A symbolic link may refer to any of the following:
1. Alternatively called a soft link or symlink, a symbolic link is a file that links to another file or directory using its path. Unlike a hard link, a symbolic link can link to any file or directory on any computer. In Linux and Unix symbolic links are created with the ln command, and in the Windows command line, symbolic links are created using the mklink command. Below is an example of a symbolic link in the Windows command line.
If you are a new computer user, you can think of a symbolic link as a shortcut to a file or directory (folder). Unlike a traditional shortcut in Windows, symbolic links may be used in the command line, or in a script or another program.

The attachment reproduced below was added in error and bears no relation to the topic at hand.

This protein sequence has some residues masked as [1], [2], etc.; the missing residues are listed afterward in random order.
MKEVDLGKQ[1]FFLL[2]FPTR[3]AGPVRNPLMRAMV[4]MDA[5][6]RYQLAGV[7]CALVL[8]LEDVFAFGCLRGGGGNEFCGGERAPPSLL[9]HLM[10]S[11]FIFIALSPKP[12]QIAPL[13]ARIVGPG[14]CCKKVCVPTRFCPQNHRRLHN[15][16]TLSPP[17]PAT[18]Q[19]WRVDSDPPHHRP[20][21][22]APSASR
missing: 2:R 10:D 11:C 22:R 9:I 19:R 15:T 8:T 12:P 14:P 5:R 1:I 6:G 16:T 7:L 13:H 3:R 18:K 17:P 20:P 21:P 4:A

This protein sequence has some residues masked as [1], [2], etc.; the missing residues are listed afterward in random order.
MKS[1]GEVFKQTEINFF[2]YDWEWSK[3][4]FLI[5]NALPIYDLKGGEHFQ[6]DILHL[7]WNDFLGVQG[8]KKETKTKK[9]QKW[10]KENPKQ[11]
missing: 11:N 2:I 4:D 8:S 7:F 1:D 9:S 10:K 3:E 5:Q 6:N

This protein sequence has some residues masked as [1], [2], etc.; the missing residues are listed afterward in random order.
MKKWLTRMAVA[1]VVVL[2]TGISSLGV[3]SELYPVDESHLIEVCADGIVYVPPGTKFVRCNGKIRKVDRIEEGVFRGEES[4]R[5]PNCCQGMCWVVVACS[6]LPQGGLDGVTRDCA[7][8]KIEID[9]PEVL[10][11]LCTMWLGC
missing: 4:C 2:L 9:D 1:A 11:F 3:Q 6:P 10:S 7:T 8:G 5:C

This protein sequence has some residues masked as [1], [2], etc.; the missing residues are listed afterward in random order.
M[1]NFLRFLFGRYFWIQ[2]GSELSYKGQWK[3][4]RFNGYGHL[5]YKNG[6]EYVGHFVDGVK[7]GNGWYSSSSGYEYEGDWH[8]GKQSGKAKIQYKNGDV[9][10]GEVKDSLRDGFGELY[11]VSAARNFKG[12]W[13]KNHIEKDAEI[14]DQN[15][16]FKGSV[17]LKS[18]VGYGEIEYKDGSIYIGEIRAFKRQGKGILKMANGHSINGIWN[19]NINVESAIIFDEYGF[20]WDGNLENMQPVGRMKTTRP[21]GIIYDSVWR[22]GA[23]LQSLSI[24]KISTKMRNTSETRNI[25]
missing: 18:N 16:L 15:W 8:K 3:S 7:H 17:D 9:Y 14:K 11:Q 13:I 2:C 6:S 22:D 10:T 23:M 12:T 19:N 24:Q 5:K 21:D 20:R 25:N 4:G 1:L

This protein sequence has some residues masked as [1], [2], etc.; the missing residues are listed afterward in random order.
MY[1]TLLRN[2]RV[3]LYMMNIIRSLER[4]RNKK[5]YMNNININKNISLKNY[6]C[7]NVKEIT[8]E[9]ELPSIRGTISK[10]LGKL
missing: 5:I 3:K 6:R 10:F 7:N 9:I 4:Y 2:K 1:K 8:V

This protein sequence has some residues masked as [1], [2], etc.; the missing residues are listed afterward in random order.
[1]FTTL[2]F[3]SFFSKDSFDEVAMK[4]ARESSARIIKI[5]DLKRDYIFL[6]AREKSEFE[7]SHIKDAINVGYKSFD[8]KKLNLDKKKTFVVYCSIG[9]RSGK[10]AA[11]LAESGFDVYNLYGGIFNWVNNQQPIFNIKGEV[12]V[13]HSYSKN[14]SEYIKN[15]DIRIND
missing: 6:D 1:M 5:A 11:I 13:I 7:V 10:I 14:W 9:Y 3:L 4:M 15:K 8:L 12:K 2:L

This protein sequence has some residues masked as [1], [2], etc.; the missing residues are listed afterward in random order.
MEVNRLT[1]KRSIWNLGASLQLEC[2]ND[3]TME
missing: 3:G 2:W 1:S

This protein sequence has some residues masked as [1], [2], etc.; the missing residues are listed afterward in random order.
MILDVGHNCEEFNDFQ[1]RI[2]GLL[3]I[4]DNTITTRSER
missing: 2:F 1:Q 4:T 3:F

On Microsoft Windows computers, there are also junction points, which are similar to symbolic links but not the same thing.
2. Alternatively known as SYLK, a symbolic link is an ASCII (American Standard Code for Information Interchange) formatted file with the extension .slk, used by some Microsoft applications. It can exchange data between some Microsoft applications such as Excel.